But I can only say that that week at the Menger Hotel in San Antonio was one of the best of my life, as well as one of the most eventful. And I never told all you fellow Castaways about it. Shame on me.
The Menger is the oldest continuously-operated hotel in the country. It was where Teddy Roosevelt used to sit at the end of the bar and recruit his Rough Riders for the Spanish-American War. Carrie Nation burst through the door with a hatchet in another era and hacked a large chunk from the same bar (I sat at that same spot). The Menger is also one of the most haunted places in the US. It's literally a stone's throw from the Alamo, where 300 Texans held off Santa Ana's Army to the last man. It is said that night watchmen at the Alamo have seen shadowy figures dressed in buckskins and frock coats kneeling in a circle, as if in silent prayer, disappearing in a cloudy puff when approached.
Some of you don't believe ghosts exist, or that our understanding of them is so far off that we can't even define what they are. That's okay. I know what I've experienced throughout my life. I'm not bothered when someone wants to explain away what they have never experienced. I just know that ever since I was old enough to remember anything, I've had odd encounters with vague entities that behave with varying degrees of apparent intelligence. I don't bother trying to explain them anymore. I just know when they're around. And at the Menger, they're around.
The second I stepped over the threshold and into the lobby, I could feel something was there. Yeah, you could say I wanted it to be there, and so I manifested this feeling to fit my own paradigm. Okay, whatever. It's kind of a musty, empty feeling that floats right through me. I call it my RADAR. It only happens in certain places. Anyway, I walked into a wall of the stuff as soon as I walked in.
The first night I woke up at 4:15AM to a light, persistent tapping at my door. I got up and looked through the peephole at -- nothing. Okay, I thought. Old building, old pipes. No prob. Fifteen minutes later, it came back, and this time I shot out of bed and immediately focused on the source of the tapping. It was definitely someone's knuckles on the door. And, of course, I found nothing when I looked.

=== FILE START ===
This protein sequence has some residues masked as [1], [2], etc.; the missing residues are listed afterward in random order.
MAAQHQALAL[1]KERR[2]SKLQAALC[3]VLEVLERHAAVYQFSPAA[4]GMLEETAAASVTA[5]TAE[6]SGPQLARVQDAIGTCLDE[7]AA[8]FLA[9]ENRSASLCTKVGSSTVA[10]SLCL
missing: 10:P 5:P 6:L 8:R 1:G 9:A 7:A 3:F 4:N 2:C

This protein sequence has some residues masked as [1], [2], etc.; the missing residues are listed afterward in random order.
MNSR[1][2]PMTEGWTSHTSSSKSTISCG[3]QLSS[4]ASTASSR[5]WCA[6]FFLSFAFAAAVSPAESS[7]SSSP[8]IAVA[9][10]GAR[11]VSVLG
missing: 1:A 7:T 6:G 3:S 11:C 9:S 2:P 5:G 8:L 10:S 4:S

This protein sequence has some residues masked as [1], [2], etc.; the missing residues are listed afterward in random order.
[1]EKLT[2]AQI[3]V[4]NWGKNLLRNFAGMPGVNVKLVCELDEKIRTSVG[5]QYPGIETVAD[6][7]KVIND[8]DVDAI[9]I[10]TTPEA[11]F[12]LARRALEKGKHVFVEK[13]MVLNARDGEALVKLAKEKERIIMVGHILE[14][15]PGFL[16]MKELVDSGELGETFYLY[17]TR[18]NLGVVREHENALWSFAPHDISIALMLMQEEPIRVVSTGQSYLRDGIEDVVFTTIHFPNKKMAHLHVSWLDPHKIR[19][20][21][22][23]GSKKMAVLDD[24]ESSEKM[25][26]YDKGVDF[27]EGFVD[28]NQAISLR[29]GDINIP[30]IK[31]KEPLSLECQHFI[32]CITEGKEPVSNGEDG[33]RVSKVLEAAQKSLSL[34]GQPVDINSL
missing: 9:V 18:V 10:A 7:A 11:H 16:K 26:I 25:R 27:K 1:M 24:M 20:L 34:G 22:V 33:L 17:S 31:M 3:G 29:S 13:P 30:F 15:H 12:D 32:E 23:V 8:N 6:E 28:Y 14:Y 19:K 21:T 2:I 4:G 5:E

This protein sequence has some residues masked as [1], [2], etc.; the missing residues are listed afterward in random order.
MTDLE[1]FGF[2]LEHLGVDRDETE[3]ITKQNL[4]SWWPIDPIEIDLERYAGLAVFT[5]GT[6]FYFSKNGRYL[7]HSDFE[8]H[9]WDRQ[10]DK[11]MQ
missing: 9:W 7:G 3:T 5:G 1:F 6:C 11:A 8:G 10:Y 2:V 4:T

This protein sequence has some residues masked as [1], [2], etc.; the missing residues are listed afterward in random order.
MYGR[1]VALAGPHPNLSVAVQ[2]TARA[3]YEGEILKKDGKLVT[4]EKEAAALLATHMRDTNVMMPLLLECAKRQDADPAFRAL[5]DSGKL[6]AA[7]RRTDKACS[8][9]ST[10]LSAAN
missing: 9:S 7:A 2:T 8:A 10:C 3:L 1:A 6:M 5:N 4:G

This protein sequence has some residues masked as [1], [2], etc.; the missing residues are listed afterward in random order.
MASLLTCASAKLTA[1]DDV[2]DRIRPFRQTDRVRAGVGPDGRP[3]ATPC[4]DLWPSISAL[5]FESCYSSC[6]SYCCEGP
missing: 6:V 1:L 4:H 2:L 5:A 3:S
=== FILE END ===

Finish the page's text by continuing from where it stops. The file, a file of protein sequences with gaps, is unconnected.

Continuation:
At 7AM, I got up for breakfast and went down my hall toward the elevator:
I took this pic just to show how long the hall is. But about fifteen steps down, I walked through an area about five feet long that felt like a sudden, overwhelming sadness, which lifted as soon as I walked through it. The dark area in this photo is just a dim zone between lights. That's important for later. Just bear with me.
Now, the most significant aspect of the visit belonged to one corner of one staircase right off the rotunda:
Now, this is where the important part comes in. Every time I walked around this corner, in either direction, I felt strangled, just briefly, in a not-quite-physical way. So I took a couple of shots here. As soon as I snapped the second one, a wall of energy hit me, like a sudden swell of static. In fact, I couldn't stay there anymore.
I found some of the other authors and editors attending the con, down in the courtyard. I shared what happened, and one of them, Doctor Ellen Spain, came back to the spot with me. I wasn't specific about what I felt when I told her what happened. I wanted to see how she reacted coming around the corner.
And sure enough, she stopped ten feet before she even got to the corner, looked at me, and said, "He doesn't like you." No s**t, Sherlock. Okay, I didn't say that to her then. But she took some shots herself of the area, and one of them was this one:
Now, let's talk about this. The parlor at the bottom of the stairs was just as brightly lit as the stairwell. Look at the fourth step down in the shot. It's several shades darker than the rest of the staircase. Others went back later and took photos from the same spot, and they all showed the brightly-lit parlor at the bottom.
There were a lot of other places in the hotel where I ran into other "things," and not all of them were neutral or kind. But I do count this week as one of the best, and not just because I won the EPPIE for my book (though that was enough in itself!)
Now, if you still need proof, there's only about a hundred YouTube videos taken at the Menger, and the ones that are faked are obvious. In spite of all I do believe, I am a bit of a skeptic, believe it or not. I can usually spot a fake. And it's hard to peg Doctor Spain's photo as anything but authentic, in part because I was there when she took it.
So believe what you will. I stand by my experiences. And this was one cool experience. Has anyone else run into someone they didn't know at the Menger? Let me know.